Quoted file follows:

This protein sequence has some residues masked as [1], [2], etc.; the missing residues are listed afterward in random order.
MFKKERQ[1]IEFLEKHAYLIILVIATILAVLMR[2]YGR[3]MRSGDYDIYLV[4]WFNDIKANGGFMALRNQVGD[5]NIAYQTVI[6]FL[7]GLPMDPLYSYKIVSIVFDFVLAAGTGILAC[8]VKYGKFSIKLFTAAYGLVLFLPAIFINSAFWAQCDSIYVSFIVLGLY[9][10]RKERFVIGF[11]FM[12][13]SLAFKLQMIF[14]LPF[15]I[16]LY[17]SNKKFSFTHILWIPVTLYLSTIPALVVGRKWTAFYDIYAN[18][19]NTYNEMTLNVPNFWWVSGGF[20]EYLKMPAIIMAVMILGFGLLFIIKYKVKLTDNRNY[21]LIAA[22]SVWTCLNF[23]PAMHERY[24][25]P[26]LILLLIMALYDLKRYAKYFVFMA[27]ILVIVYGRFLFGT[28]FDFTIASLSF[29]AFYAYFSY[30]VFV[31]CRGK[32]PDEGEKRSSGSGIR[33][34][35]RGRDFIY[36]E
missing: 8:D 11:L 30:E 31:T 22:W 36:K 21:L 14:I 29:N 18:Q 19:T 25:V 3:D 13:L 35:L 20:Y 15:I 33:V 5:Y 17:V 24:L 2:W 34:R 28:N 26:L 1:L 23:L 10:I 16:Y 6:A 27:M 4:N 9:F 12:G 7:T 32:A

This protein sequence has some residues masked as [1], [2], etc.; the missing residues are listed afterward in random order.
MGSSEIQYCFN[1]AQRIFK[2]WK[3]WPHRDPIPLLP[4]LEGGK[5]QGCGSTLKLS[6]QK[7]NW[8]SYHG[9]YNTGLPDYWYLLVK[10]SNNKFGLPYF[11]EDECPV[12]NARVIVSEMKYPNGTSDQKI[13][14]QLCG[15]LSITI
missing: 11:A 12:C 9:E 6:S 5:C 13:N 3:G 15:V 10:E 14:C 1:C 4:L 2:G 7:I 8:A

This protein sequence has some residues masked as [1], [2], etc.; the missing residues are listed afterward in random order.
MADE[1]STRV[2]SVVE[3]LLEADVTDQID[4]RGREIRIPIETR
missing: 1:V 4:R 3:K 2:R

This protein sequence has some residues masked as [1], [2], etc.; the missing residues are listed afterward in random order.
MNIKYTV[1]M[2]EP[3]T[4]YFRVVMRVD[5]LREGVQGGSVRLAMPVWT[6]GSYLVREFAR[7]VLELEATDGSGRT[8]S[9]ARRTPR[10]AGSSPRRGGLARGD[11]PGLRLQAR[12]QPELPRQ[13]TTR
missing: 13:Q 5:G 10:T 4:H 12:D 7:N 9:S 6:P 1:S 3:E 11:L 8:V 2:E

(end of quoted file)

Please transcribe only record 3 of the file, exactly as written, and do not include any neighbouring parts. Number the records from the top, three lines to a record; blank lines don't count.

This protein sequence has some residues masked as [1], [2], etc.; the missing residues are listed afterward in random order.
MADE[1]STRV[2]SVVE[3]LLEADVTDQID[4]RGREIRIPIETR
missing: 1:V 4:R 3:K 2:R